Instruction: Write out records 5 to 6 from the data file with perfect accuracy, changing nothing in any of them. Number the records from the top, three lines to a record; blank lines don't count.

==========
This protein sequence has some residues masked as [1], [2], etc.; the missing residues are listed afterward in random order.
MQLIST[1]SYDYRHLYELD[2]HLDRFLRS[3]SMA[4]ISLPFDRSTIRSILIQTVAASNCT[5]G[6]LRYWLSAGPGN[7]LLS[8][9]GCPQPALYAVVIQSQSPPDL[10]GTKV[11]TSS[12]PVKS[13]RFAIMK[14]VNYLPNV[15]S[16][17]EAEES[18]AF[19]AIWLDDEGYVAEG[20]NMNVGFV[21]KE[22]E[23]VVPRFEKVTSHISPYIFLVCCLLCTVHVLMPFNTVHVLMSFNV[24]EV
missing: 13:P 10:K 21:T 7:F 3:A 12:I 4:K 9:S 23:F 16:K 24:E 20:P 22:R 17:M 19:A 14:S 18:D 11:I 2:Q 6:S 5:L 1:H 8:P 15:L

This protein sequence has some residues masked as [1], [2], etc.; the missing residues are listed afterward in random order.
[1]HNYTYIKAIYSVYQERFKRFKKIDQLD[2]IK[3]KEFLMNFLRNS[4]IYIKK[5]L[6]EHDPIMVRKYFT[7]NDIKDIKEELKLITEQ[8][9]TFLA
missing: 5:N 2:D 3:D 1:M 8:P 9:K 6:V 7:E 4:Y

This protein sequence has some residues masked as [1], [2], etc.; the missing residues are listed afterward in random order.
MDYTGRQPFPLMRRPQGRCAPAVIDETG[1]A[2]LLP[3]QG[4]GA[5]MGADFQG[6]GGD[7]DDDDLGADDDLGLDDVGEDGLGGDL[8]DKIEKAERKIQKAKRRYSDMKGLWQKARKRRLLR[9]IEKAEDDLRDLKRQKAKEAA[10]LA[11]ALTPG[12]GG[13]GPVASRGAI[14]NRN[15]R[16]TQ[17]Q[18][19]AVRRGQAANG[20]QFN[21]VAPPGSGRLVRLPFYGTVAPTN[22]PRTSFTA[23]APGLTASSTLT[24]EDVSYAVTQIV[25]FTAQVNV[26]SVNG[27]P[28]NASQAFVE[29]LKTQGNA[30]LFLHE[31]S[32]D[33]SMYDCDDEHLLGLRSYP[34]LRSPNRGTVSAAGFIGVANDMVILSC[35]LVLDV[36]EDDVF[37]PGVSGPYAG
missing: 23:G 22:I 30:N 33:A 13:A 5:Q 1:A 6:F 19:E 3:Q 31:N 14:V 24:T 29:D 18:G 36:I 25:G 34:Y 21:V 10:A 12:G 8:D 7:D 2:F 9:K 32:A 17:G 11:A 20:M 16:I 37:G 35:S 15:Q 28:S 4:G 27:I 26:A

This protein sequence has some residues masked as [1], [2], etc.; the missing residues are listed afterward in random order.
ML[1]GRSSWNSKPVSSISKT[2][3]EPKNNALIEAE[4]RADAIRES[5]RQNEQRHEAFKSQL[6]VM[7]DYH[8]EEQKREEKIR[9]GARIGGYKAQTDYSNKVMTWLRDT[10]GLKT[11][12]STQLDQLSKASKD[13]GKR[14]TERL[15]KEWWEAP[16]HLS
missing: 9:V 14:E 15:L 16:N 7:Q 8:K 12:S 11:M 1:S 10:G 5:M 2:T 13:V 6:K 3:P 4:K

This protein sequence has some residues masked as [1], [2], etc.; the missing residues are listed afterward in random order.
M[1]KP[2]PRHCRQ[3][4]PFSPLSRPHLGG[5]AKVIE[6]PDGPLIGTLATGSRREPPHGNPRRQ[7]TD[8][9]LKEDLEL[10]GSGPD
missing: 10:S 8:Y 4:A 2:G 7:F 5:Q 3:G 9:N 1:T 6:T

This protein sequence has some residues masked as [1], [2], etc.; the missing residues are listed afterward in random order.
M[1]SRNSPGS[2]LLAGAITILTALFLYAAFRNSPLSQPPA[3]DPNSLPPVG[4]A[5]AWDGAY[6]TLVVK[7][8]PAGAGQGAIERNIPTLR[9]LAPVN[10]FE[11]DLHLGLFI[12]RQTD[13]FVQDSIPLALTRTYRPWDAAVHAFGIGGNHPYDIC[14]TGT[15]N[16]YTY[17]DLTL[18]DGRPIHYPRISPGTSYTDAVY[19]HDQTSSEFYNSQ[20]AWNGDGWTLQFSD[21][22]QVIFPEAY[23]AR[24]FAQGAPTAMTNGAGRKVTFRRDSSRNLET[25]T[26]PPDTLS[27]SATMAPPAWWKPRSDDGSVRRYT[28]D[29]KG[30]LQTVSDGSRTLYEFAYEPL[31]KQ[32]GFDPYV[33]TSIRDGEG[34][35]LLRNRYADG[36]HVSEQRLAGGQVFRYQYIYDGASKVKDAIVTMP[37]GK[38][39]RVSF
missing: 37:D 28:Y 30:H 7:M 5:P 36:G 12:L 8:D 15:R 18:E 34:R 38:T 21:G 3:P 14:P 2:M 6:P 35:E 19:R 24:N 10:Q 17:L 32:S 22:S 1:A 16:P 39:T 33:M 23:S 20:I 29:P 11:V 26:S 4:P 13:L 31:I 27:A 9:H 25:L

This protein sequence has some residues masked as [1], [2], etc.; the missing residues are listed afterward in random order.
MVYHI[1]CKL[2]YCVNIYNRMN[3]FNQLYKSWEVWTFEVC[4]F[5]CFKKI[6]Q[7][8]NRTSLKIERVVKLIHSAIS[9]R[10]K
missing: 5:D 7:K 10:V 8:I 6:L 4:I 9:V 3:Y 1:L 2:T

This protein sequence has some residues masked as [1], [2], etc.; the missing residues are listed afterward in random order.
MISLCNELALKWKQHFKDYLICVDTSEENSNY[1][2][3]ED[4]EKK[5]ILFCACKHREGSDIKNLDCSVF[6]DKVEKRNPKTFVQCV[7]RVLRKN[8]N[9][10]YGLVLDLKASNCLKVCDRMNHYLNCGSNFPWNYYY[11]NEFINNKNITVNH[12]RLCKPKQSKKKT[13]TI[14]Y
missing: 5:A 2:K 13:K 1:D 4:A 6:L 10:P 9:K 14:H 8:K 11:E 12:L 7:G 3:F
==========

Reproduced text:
This protein sequence has some residues masked as [1], [2], etc.; the missing residues are listed afterward in random order.
M[1]KP[2]PRHCRQ[3][4]PFSPLSRPHLGG[5]AKVIE[6]PDGPLIGTLATGSRREPPHGNPRRQ[7]TD[8][9]LKEDLEL[10]GSGPD
missing: 10:S 8:Y 4:A 2:G 7:F 5:Q 3:G 9:N 1:T 6:T

This protein sequence has some residues masked as [1], [2], etc.; the missing residues are listed afterward in random order.
M[1]SRNSPGS[2]LLAGAITILTALFLYAAFRNSPLSQPPA[3]DPNSLPPVG[4]A[5]AWDGAY[6]TLVVK[7][8]PAGAGQGAIERNIPTLR[9]LAPVN[10]FE[11]DLHLGLFI[12]RQTD[13]FVQDSIPLALTRTYRPWDAAVHAFGIGGNHPYDIC[14]TGT[15]N[16]YTY[17]DLTL[18]DGRPIHYPRISPGTSYTDAVY[19]HDQTSSEFYNSQ[20]AWNGDGWTLQFSD[21][22]QVIFPEAY[23]AR[24]FAQGAPTAMTNGAGRKVTFRRDSSRNLET[25]T[26]PPDTLS[27]SATMAPPAWWKPRSDDGSVRRYT[28]D[29]KG[30]LQTVSDGSRTLYEFAYEPL[31]KQ[32]GFDPYV[33]TSIRDGEG[34][35]LLRNRYADG[36]HVSEQRLAGGQVFRYQYIYDGASKVKDAIVTMP[37]GK[38][39]RVSF
missing: 37:D 28:Y 30:H 7:M 5:P 36:G 12:L 8:D 15:R 18:E 34:R 38:T 21:G 3:P 14:P 2:M 6:P 35:E 19:R 24:N 10:Q 17:L 32:S 22:S 1:A 16:P 39:T 33:M 23:S 20:I 29:P 11:V 26:S 4:P 13:L 31:I 27:A 9:H 25:L